Bill Sweetman and Francis Tusa let me tag along with them on this piece in DTI’s March issue about how and why so many major acquisition programs fail. Here’s a bit:
Programs do not get launched if planners do not expect them to meet all criteria. Rather, the pathway to failure is gradual, and the timescales differ for each criterion. Development delays and overruns can manifest themselves early in the program, but non-relevance may not be obvious until after initial operational capability (IOC).
There is also a cascade effect in that measures to avert failure in one area may cause problems in another. In the case of the JSF, it became apparent around 2003 that the F-35B was on track to miss its KPPs due to weight gain. A rapid weight-reduction effort followed but it increased development time and cost, while also leading to more complex and less common designs that cost more to build.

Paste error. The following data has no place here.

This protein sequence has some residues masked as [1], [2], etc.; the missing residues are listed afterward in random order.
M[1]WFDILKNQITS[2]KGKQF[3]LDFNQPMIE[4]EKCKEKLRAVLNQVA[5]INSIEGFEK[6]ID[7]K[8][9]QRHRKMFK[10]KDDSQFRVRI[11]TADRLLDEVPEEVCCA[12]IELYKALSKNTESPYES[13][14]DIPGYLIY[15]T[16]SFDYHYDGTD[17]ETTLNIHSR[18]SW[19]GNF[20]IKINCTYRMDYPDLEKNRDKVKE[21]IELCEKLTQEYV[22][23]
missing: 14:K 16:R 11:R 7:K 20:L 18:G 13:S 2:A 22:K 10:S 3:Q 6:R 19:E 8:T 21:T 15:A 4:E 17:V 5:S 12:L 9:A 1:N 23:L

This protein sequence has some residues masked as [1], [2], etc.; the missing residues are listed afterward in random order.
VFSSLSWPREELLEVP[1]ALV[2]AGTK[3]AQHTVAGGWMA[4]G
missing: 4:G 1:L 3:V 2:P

Nevertheless, while the “how” of failure is one concern, what military planners the world over would like to know is “why?” Here we find that seldom is it a matter of unexpected technical problems—indeed, often the reverse is true.
You can read the whole thing here.